The people we know as the Pilgrims had it tough in the New World, and their struggle typifies the pioneering spirit that this great nation was founded upon. Through determination and courage, these brave and hearty folks forged new lives and laid the foundation for our country. In this post, a continuation from the previous, I salute them as some of America’s original survivalists.
Living with the Natives
Though in that area of North America at the time there were no white settlements, it didn’t mean the pilgrims were alone. Quite the contrary. Native inhabitants abounded in the region, and many of them visited the pilgrim’s settlement regularly. Initially there was tension, but necessity forced the pilgrims to make friends. They signed a treaty with the Wampanoag peoples and initiated trades and other friendly interactions. This is significant since the whites were warned before they embarked that the natives were savages, so trusting and befriending them shows us their cooperative mindset.
It’s significant to note that the pilgrims were desperate. They needed to learn how to feed themselves in the unfamiliar climate, and turned to the natives for guidance. From a survivalist standpoint, this is crucial. No man (or woman) is an island. Even the best equipped prepper needs the help of others at times. It takes maturity and humility to ask total strangers for assistance, especially if you initially harbor mistrust for said individuals. Another aspect of this relationship between whites and natives was the religious tolerance the pilgrims employed. Though they were quite pious and believed in converting others to their religion, there is ample evidence that the pilgrims treated the natives with respect and fairness.
Adapting to the New World
Adapting to change is a survivalist’s calling card. That’s what prepping really is all about—being able to roll with the punches and make it through any situation no matter what kind of trouble comes your way. It must be said that the pilgrims had demonstrated as being life long learners. It was evident from their time in Holland where they took on new trades to get by, and in America they learned survival skills from the natives, skills like foraging, fishing, hunting, and agriculture.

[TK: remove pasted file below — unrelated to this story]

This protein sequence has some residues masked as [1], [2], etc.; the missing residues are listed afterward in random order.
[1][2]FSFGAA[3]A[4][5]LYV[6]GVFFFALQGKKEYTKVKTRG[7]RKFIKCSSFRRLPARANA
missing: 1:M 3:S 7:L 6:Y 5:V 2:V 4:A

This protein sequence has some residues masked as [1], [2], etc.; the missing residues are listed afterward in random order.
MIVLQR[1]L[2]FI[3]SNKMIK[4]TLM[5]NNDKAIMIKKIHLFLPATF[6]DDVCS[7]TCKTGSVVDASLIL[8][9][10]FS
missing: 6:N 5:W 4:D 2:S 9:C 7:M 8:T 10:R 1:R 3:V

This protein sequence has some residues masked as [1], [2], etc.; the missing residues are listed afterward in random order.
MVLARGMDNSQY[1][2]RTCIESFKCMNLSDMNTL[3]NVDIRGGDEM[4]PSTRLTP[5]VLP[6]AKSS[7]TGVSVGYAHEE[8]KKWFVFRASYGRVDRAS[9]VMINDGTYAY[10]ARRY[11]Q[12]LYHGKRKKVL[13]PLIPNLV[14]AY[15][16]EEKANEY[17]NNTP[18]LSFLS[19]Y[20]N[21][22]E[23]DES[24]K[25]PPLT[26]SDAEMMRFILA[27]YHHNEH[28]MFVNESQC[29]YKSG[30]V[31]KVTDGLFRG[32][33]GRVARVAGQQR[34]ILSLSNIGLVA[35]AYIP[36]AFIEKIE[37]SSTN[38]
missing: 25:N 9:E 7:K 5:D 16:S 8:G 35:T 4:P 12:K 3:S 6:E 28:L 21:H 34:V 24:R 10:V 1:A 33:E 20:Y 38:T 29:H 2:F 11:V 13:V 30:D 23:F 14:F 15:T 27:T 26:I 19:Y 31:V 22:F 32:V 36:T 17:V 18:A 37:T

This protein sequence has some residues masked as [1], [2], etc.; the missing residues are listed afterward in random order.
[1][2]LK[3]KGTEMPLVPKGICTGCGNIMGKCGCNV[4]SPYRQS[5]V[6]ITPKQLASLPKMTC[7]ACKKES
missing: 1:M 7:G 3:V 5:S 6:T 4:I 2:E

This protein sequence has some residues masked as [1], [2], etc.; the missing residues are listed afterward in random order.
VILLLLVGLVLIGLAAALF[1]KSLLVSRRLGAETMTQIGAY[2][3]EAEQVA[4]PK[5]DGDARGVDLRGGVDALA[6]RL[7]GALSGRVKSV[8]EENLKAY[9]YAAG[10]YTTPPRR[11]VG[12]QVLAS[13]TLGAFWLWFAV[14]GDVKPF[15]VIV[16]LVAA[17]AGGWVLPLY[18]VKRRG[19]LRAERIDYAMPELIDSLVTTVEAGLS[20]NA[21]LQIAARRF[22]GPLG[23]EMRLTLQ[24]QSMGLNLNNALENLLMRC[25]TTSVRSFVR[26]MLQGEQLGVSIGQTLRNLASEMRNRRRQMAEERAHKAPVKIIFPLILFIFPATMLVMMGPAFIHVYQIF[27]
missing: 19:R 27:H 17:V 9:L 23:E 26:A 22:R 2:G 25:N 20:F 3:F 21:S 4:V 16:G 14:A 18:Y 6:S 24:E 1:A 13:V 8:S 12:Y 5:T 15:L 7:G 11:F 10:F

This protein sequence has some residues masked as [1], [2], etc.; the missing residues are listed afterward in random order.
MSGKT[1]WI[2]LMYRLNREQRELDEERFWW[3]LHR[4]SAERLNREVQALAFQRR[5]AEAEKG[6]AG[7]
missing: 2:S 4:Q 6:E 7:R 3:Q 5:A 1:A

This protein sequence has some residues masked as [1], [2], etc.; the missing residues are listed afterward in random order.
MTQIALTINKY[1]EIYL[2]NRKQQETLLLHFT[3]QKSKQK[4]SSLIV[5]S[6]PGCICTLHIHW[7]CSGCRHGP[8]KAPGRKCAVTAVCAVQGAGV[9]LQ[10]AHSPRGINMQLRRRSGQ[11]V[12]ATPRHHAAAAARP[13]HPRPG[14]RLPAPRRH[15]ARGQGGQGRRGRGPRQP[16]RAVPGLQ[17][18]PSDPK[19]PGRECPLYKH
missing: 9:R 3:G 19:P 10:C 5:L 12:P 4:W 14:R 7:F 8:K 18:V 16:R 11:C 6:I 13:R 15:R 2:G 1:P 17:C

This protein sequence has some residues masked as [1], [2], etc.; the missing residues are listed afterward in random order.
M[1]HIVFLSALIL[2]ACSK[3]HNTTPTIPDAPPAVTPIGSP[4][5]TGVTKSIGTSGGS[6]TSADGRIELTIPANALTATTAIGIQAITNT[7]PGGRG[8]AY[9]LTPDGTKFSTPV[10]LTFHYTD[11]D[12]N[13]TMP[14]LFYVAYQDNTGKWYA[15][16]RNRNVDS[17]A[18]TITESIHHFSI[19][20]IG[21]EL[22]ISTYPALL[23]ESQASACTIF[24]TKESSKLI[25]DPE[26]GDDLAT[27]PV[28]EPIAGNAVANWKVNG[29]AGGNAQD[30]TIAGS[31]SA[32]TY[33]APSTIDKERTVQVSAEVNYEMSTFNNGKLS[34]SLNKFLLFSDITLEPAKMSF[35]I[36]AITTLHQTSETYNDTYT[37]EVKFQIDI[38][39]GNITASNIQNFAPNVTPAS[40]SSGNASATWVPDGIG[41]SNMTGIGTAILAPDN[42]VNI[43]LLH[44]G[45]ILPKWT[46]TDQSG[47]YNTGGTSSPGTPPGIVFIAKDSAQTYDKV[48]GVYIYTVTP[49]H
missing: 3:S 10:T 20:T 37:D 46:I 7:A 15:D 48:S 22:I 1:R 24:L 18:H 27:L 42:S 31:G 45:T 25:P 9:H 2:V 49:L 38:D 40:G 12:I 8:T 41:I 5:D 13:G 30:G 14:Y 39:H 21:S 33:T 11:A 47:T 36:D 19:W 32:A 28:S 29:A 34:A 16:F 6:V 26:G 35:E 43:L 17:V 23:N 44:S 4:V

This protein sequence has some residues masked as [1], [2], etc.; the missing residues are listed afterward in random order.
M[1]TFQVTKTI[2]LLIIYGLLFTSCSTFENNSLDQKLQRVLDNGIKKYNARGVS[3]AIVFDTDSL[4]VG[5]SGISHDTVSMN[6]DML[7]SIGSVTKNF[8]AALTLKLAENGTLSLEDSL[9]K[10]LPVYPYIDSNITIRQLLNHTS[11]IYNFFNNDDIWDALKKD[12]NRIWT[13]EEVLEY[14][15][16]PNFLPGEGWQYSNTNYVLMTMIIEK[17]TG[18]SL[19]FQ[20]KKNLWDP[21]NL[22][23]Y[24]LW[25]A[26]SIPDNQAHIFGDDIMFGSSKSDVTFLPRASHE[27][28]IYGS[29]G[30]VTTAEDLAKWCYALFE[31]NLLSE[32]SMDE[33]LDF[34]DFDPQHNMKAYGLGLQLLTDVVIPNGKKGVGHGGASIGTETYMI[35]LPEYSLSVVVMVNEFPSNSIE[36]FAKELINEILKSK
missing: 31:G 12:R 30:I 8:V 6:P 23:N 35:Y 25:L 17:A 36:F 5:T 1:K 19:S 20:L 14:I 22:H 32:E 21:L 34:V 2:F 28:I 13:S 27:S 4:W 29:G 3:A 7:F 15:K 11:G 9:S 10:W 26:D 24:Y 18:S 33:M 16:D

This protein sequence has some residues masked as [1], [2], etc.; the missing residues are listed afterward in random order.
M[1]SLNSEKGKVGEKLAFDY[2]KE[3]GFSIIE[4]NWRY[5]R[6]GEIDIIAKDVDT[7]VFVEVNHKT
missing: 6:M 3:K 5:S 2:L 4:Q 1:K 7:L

Another admirable attribute the Pilgrims had was their determination. As a group they persevered through trying times. They definitely had their difficulties and must have been near hopelessness many times. Sure, some of them gave up along the way, but they are known today for their determination, a trait that survivalists all share.
The Real Thanksgiving
For years most of us have gotten the story wrong. For some reason, whether to glorify the pilgrims’ abilities or to downplay the role of the natives, the real story has been lost in translation. Most of us think the pilgrims had such a bountiful harvest in their first summer that they invited the hapless Indians to their feast of giving thanks to God for their abundance. Not exactly. What happened was almost the exact opposite. The pilgrims did have a relatively good harvest, but they hardly had a feast. Not until the natives showed up (at first ready for a fight after hearing celebratory gunfire and mistaking it for war). The Wampanoags were the ones to bring the real treats to the party. They brought venison (deer meat), wild turkey, rabbit, woodchuck, lobster, clams, mussels, potatoes, sea bass, bluefish, and many other delicacies. But it didn’t end there. The Wampanoags also brought corn, beans, and squash to the feast, and even instructed the Pilgrims on how to prepare the food. The Pilgrims were grateful for the gifts from their neighbors, and the natives who enjoyed themselves greatly.
Through their steadfast resolve to survive, the pilgrims set an excellent example for us today. They planned in extraordinary detail where they could, moved to a largely unknown land, dealt with extreme weather and overcame their fear of the ‘savages.’ Their tale of survival is something from which we all can learn.
Sources: scholastic.com | indiancountrytodaymedianetwork.com | stillgettingready.com |